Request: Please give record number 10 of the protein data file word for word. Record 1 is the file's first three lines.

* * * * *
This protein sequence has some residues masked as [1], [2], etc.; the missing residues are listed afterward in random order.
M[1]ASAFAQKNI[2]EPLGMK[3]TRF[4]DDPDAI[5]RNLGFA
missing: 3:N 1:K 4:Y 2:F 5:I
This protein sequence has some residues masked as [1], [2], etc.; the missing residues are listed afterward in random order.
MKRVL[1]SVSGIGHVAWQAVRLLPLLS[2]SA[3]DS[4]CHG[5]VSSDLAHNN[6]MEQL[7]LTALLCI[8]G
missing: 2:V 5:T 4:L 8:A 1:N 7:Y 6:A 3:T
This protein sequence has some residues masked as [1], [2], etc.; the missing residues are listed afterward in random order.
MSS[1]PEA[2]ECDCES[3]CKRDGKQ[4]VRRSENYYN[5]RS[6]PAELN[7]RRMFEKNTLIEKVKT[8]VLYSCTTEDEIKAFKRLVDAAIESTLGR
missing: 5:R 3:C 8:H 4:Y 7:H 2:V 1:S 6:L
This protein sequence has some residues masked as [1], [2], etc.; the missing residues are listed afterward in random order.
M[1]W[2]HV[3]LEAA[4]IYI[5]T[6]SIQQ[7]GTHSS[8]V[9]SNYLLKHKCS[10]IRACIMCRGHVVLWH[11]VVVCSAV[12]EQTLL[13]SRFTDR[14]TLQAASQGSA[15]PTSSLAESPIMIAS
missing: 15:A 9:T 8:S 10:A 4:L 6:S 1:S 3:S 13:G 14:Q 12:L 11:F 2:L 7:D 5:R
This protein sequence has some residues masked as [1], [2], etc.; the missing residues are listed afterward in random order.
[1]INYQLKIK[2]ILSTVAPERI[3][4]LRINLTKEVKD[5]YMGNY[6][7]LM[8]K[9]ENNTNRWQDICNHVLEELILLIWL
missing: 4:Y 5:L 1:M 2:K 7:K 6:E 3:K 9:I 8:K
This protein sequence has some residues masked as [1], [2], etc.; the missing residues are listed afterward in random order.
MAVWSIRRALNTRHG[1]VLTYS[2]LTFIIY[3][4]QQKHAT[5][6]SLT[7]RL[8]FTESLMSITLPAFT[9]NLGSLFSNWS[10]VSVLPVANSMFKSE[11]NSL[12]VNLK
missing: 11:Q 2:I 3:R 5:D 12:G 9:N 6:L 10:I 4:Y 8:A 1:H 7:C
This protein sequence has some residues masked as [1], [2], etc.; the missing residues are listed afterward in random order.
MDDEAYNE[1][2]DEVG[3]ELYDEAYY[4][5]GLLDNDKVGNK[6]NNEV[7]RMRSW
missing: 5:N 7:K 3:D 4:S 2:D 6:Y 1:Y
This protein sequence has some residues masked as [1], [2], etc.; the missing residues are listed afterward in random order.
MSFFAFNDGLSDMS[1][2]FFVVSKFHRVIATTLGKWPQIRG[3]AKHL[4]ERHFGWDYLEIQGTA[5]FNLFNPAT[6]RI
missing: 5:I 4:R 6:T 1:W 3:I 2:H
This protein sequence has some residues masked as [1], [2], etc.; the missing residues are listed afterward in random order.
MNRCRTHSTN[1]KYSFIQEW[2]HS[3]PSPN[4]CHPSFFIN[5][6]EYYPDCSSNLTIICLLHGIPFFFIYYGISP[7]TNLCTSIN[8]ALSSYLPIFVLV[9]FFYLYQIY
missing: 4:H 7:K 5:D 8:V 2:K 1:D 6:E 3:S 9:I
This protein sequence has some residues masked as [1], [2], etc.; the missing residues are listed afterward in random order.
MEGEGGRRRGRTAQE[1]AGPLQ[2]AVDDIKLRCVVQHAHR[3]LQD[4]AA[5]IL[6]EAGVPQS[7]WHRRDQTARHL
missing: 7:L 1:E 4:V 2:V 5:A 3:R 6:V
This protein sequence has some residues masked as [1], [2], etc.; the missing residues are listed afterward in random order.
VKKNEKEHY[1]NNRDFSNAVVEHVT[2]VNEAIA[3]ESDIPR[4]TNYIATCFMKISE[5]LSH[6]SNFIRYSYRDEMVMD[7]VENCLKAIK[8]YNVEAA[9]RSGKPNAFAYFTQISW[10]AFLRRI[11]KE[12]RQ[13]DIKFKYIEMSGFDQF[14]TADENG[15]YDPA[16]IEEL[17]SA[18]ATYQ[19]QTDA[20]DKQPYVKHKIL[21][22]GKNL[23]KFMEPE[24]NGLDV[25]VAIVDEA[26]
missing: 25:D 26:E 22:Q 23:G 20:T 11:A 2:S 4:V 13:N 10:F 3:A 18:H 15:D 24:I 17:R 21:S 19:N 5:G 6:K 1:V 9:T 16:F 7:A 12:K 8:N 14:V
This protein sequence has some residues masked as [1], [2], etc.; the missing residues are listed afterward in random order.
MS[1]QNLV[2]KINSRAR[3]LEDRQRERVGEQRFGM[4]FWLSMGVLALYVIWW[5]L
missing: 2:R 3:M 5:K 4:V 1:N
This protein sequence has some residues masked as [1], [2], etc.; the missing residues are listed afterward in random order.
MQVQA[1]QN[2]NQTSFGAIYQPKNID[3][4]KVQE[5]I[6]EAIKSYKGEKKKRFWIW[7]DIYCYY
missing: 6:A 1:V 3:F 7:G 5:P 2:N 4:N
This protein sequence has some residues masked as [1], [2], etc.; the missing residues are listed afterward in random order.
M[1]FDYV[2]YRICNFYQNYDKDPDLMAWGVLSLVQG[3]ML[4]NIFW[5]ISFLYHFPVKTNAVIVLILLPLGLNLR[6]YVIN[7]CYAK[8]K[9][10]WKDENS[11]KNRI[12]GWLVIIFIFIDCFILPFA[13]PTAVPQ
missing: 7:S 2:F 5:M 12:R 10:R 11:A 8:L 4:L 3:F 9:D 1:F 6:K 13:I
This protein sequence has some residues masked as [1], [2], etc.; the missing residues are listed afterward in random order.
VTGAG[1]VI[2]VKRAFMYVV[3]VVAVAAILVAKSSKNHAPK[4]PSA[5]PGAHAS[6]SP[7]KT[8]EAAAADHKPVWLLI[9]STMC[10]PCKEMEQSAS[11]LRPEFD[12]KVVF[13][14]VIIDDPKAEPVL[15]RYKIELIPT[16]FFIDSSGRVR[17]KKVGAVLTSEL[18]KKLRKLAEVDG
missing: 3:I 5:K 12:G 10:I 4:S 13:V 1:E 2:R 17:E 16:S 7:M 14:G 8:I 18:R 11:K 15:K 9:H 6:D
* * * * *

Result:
This protein sequence has some residues masked as [1], [2], etc.; the missing residues are listed afterward in random order.
MEGEGGRRRGRTAQE[1]AGPLQ[2]AVDDIKLRCVVQHAHR[3]LQD[4]AA[5]IL[6]EAGVPQS[7]WHRRDQTARHL
missing: 7:L 1:E 4:V 2:V 5:A 3:R 6:V